Emotional distress is inevitable, as we will experience at some stage in life. Some types of distress tend to be more prolonged than normal and may prevent us from carrying out our normal. The perseverance of this emotional distress could mean that a mental illness or disorder such as depression or anxiety has set in. Just like flu, mental illnesses like depression can make our daily lives uncomfortable.
The conventional method used to treat mental disorders is to first eradicate its symptoms quickly and then proceed to modify the brain’s neurochemistry to stop the mental disorder. As sensible as it sounds, it has its shortcomings since conventional medicine are neither able to eradicate these symptoms nor deal with the wide range of mental disorders people face. These disorders need extra remedies.
This is where the Jungian therapy Manhattan approach comes into play as it handles mental disorders in a dissimilar way from conventional medicine. Carl Jung, a psychiatrist and founder of analytical psychology anticipated that when a person suffers from mental disorder, the psyche is trying to work through some issues. He also believes that the type and symptoms of the mental illness says a lot about the nature of the suffering. Jung reckoned that eradicating the symptoms will prevent us from understanding the initial cause of the illness. This is what differentiates the Jungian Therapy Manhattan method from conventional medicine. This means that the mental disorder is goal-directed, functional and wellness-oriented (the psyche is simply attempting to heal itself through the illness).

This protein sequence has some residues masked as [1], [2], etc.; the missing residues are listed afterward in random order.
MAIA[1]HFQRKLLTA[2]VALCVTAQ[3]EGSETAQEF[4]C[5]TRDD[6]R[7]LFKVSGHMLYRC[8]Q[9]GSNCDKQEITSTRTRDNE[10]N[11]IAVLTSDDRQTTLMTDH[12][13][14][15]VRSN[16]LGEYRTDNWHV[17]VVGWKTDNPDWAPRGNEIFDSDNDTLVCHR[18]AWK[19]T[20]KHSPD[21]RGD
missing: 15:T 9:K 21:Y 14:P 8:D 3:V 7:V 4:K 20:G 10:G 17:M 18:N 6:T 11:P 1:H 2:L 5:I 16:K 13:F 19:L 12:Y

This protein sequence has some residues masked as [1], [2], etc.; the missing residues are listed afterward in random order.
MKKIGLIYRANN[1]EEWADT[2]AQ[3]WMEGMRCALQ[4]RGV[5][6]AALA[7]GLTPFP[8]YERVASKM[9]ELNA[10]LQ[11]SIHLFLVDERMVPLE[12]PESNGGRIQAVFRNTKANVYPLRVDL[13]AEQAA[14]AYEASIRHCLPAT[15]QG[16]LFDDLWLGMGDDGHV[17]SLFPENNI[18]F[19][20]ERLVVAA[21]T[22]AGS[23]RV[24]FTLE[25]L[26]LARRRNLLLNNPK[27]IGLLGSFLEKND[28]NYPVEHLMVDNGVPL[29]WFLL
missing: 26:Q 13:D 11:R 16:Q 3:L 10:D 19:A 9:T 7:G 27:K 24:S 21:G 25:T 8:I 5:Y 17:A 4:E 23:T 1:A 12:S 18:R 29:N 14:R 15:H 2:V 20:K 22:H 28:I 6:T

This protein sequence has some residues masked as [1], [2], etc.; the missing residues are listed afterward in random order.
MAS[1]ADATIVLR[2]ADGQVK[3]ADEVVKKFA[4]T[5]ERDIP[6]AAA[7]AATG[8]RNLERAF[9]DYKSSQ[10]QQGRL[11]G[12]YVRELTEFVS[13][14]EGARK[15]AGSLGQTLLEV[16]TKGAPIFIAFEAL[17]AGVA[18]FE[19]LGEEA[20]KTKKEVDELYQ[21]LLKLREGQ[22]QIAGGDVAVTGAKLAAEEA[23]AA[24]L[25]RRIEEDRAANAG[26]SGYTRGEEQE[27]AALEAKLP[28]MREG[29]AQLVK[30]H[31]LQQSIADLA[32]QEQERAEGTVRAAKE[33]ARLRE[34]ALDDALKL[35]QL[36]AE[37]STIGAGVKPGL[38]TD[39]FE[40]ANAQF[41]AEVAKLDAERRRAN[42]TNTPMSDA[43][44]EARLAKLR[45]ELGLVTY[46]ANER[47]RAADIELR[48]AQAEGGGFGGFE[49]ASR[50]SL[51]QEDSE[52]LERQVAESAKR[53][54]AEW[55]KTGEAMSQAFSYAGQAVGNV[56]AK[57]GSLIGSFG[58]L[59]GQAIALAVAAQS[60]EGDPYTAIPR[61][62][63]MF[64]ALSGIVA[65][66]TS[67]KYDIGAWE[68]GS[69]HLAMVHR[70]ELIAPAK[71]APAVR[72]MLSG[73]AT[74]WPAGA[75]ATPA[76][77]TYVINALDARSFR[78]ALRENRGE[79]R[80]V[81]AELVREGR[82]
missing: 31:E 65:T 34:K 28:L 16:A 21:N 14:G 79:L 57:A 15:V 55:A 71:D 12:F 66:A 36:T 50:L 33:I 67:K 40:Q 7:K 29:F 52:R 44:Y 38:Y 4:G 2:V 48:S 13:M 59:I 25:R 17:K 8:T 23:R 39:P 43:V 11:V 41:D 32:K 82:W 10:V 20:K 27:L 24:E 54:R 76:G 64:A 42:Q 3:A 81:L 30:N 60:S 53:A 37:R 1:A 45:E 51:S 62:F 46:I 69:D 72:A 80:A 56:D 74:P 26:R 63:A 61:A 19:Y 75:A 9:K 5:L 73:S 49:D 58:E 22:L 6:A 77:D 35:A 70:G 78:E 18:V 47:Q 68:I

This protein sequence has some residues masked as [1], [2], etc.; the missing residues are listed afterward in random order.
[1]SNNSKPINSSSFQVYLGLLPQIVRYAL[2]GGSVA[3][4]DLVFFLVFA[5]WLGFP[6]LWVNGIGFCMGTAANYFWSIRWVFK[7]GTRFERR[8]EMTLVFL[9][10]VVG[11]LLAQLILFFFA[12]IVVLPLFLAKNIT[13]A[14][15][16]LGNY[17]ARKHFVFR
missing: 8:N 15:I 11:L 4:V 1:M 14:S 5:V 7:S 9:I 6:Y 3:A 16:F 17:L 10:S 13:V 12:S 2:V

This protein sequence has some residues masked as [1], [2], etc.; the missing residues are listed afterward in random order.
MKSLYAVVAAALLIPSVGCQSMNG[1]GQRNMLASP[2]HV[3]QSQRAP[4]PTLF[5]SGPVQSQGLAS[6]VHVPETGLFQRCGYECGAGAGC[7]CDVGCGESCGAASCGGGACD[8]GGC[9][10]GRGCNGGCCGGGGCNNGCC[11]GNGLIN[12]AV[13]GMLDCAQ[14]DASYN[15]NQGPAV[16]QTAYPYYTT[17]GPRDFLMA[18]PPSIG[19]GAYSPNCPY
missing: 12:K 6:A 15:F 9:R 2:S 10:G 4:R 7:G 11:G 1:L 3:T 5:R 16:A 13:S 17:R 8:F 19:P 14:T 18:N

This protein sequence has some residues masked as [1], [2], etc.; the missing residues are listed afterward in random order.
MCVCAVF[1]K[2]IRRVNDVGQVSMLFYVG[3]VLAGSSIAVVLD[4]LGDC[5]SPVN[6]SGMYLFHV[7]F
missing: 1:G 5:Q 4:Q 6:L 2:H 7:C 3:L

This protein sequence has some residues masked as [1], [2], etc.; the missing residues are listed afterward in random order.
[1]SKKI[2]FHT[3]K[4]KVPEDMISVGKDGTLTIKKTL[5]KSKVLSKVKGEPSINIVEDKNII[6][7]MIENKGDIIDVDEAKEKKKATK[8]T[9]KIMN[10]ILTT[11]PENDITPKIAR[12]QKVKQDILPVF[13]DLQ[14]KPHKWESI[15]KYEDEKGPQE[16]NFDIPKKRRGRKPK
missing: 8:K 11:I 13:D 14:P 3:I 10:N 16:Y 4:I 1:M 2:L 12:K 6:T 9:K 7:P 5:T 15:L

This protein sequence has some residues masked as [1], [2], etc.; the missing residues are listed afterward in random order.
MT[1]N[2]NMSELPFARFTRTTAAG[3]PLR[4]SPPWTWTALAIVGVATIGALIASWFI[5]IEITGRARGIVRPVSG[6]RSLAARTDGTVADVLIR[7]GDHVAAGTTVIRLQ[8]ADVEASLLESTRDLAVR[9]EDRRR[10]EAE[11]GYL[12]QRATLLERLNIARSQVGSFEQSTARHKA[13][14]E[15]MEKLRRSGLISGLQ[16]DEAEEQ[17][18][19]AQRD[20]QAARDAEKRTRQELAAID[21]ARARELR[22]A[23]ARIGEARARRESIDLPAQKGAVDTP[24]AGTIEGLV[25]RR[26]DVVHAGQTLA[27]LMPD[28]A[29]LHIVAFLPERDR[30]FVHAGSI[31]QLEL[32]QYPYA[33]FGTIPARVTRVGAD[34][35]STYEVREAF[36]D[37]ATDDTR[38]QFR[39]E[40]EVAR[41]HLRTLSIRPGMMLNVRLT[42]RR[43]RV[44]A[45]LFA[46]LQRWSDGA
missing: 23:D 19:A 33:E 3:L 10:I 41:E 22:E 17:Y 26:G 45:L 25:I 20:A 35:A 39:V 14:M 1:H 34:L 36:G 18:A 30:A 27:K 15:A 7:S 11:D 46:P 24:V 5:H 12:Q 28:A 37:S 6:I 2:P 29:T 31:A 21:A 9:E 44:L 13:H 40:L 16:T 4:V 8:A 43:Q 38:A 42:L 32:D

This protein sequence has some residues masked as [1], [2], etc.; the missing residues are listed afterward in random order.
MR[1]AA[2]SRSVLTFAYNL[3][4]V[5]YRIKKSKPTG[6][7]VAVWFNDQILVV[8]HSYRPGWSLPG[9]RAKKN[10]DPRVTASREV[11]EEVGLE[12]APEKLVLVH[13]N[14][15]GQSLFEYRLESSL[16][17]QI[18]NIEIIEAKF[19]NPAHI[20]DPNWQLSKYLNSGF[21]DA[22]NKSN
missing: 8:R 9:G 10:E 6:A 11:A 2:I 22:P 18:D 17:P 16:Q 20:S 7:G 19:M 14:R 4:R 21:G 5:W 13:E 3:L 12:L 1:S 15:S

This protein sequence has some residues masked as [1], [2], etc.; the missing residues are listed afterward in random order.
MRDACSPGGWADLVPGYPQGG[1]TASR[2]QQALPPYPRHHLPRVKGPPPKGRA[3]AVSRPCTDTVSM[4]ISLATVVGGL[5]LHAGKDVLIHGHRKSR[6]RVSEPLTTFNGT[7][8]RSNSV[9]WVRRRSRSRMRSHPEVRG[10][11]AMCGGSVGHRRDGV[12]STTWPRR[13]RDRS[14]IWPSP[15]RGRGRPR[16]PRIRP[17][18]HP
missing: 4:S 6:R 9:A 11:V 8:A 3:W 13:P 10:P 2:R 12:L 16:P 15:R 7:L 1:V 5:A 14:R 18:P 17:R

Just like flu, as inconveniencing as the symptoms may be, they are functional and goal-directed. The high temperature (fever), runny nose and even headache are all directed towards eradication of the flu virus. The weakness felt at that period is as a result of the extra energy our body consumes in order to fight the flu. The amount of energy it uses for this emergency work is way higher than normal. If we can see flu in this light, then we should also view mental disorders in the same light.
In the case of depression, the symptoms are tiredness, lack of communication, wanting to be alone, hopeless feeling, unwillingness to work etc. As bad and awful as these symptoms may seem, they are directed towards healing. How is this possible? Being alone gives one the opportunity to reflect on and examine some areas of our lives that we ordinarily may ignore. This is so because at that moment when you shut yourself out from the world, there is no distraction, you can concentrate on examining any form of issues in your life.
This, however, does not fully explain the Jungian approach but gives you an insight that in some cases, prolonged emotional disturbances is purposeful. It is important you visit a Jungian analyst to discuss some of these matters to fully comprehend all it entails